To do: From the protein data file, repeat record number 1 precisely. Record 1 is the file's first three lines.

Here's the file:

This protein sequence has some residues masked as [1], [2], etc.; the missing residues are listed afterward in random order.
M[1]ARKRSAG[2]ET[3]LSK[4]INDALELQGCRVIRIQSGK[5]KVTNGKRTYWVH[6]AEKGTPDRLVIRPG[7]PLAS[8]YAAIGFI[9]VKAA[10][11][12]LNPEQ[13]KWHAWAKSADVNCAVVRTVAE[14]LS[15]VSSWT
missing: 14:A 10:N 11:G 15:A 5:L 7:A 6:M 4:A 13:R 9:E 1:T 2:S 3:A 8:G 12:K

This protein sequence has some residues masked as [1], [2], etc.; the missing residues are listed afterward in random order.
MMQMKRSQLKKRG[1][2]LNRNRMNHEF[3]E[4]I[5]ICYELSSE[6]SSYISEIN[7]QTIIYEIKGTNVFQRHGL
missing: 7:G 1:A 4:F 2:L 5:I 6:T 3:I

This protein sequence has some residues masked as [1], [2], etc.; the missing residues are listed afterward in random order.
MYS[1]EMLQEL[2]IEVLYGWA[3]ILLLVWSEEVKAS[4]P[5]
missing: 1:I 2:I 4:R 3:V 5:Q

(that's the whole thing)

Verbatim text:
This protein sequence has some residues masked as [1], [2], etc.; the missing residues are listed afterward in random order.
M[1]ARKRSAG[2]ET[3]LSK[4]INDALELQGCRVIRIQSGK[5]KVTNGKRTYWVH[6]AEKGTPDRLVIRPG[7]PLAS[8]YAAIGFI[9]VKAA[10][11][12]LNPEQ[13]KWHAWAKSADVNCAVVRTVAE[14]LS[15]VSSWT
missing: 14:A 10:N 11:G 15:A 5:L 7:A 6:M 4:A 13:R 9:E 1:T 2:S 3:A 8:G 12:K